(Oct. 13) SALINAS, Calif. — Mexico scaled back its ban on all U.S. lettuce to only product grown in California. Produce industry officials decried the original ban as an overreaction in the wake of a lone company recalling green-leaf lettuce.

“The ban was outrageous,” said Tom Stenzel, president of Washington, D.C.-based United Fresh Produce Association, referring to the Oct. 10 decision by the Mexican Ministry of Health, which was amended a day later.

The Nunes Co., Salinas, announced a recall of about 8,500 cartons of green-leaf lettuce on Oct. 9, citing concerns over possible E. coli contamination in irrigation water. No lettuce was found to have contained the bacteria.

“It was political motivation on the part of whoever in the Mexican government approved that decision,” Stenzel said on Oct 10. “To have a reaction like this from the Mexican Ministry of Health was absurd.”

Stenzel said the long-term economic damages are far worse than dollars and cents.

“It’s the implication that there was anything for Mexican consumers to worry about,” he said. “The damage to their credibility is huge.”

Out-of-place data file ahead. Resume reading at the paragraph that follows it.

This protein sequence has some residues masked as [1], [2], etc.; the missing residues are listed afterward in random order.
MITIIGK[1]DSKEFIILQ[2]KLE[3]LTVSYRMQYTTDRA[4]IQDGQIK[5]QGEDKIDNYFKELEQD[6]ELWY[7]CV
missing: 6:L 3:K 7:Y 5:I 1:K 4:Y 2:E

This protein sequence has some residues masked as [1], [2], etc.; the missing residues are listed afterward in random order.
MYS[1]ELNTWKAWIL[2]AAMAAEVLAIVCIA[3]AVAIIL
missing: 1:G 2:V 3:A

An Oct. 11 joint press release from Mexico’s health and agriculture ministries said that possible sanitary risk is exclusively in lettuce produced in the Salinas Valley.

The release said, “Subsequent actions, such as increasing precautionary measures, will be taken according to the results of the investigations developed by the authorities of both countries.”

Amy Philpott, vice president of marketing and industry relations for United Fresh, said the ban is based on faulty logic.

“Mexico’s actions are completely unjustified, and the recent revised ban on lettuce from only California is as equally outrageous as the initial ban,” Philpott said.

Mexico is “taking advantage of the wounded,” said Rep. Sam Farr, D-Calif., referring to an industry that’s dealing with a September E. coli outbreak tied to Salinas Valley spinach.